• @thirdBreakfast
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    English
    116 months ago

    It has a practical element (Hello Jellyfin, Kavita, AudioBookshelf & Syncthing), but for the rest of it, it’s about 60% hobby and 20% learning stuff that could be potentially career enhancing.

    Gnu/Linux absolutely annihilating server operating systems means that I can run the same stack, and use the same tools, that giant companies are based on. All for free. In my spare room. 1L x86 computers cost less than two packs of cigarettes! Little SSD’s are ridiculously cheap. And you don’t even need that stuff - that old laptop in your cupboard will do. Even if you kick in to donate for your software (and I recommend you do if you can) it’s a cheap hobby compared to golf or skating or whatever. Anything you need to learn there’s blog posts and videos available.

    We live in an amazing time in this hobby. I know there’s companies that would like to take it away from us, but Open Source just keeps kicking goals. Thank you FOSS developers, Gnu, Linus, FSM, Cthulhu and the other forces in the universe that make this possible.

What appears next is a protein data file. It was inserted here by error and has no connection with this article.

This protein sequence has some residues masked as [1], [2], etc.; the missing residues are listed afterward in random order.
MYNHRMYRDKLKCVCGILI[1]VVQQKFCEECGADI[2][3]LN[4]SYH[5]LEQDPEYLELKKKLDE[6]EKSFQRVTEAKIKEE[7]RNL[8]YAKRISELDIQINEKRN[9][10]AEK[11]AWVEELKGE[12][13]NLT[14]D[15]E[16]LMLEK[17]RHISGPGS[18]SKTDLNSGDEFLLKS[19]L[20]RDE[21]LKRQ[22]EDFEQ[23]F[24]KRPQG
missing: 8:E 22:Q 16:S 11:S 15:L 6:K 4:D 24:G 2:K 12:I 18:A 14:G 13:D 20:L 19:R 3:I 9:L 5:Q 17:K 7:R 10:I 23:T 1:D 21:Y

• TransporterAccident1
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    fedilink
    86 months ago

    As someone who doesn’t work in tech, I mainly homelab as a way to learn about different technologies for fun. But I also like that I can invest in and control my own data, and don’t have to risk that my data will be inaccessible because a company goes under or changes their business model.

  • @[email protected]
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    fedilink
    16 months ago

    Few reasons. One, to help me advance in my career. Two, because I like the idea of open source. Three, tech business are kind of acting evil for money, so I’m going back to being self reliant and piracy.

  • @bitrate
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    16 months ago

    I do it because I like having full control over my data and services. Nobody can take it away from me or change the terms in which its provided.